Medical Marijuana Licenses Likely Won't Be Issued Until November, Potentially Stalling Ohio's Weed Crop


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Thanks to relatively new medical marijuana laws, Ohio plans to issue 24 cultivator licenses across the state (half for small growers and half for larger ones). So far the Ohio Department of Commerce has received 185 applications for licenses, but they likely won't distribute them until November, which could hinder the state's intention to launch the new program by September 2018.

Thomas Rosenberger, executive director of the National Cannabis Industry Association of Ohio, expressed concern to over the November deadline. He said the slow application reviewing process puts "tremendous pressure" on marijuana growers to build "world class facilities" and be able to distribute the crop by fall 2018.

Initially, licenses were expected to be distributed in September, just over a year after Ohio marijuana laws were passed in June 2016. The laws stipulate that people with any of these 21 medical conditions can use the drug, with a physician's recommendation.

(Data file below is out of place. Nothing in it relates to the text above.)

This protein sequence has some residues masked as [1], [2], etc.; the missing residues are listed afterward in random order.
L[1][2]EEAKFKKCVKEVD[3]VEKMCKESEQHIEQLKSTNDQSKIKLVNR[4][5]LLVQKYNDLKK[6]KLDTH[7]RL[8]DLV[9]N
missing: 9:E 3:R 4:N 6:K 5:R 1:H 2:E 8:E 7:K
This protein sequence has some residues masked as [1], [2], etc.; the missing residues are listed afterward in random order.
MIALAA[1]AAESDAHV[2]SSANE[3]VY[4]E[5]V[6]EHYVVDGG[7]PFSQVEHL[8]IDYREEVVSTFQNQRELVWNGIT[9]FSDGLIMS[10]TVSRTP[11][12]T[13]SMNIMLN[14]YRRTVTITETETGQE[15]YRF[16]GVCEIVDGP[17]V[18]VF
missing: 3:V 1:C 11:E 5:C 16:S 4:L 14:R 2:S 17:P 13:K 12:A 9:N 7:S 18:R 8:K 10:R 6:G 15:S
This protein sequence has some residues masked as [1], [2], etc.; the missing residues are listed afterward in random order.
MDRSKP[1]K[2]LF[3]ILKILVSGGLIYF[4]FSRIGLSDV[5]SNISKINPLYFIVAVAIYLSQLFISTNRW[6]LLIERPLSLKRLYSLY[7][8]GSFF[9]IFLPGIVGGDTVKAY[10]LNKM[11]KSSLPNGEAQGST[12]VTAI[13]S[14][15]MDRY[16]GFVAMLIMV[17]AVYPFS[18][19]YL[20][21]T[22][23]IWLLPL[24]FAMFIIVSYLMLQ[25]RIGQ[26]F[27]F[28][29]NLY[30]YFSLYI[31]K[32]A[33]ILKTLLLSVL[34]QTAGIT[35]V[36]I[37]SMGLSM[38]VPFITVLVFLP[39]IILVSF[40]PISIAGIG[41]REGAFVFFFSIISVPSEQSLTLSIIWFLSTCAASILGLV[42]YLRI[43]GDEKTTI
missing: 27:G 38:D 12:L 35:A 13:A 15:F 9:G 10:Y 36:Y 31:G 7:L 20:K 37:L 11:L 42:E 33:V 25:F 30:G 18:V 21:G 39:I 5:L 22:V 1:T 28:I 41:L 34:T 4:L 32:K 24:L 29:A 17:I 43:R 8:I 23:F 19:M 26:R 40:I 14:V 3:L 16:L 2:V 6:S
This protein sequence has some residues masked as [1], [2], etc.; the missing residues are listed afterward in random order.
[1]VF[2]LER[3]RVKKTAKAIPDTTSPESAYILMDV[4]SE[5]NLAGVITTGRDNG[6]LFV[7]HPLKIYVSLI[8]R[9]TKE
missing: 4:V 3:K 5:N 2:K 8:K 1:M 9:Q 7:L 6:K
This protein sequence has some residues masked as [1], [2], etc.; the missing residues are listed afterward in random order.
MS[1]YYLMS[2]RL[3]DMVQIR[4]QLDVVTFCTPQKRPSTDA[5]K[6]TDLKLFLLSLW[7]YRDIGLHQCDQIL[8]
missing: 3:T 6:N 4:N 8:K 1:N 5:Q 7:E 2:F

Justin Hunt, Ohio Medical Marijuana Control Program Chief Officer, told that people might not have to worry, as decisions could be made sooner than November.

"We have the resources that we need, depending on the number of applications that came in," said Hunt. "There were 185 of them so we're moving as quickly as possible."

In the meantime, potential licensees are anxious to know whether their applications are accepted so they can obtain zoning approval.

A panel comprised of in-state and out-of-state commerce department employees, along with three consulting firms (from Ohio, Arizona and Illinois), is currently deliberating on which 24 applicants will be granted licenses.

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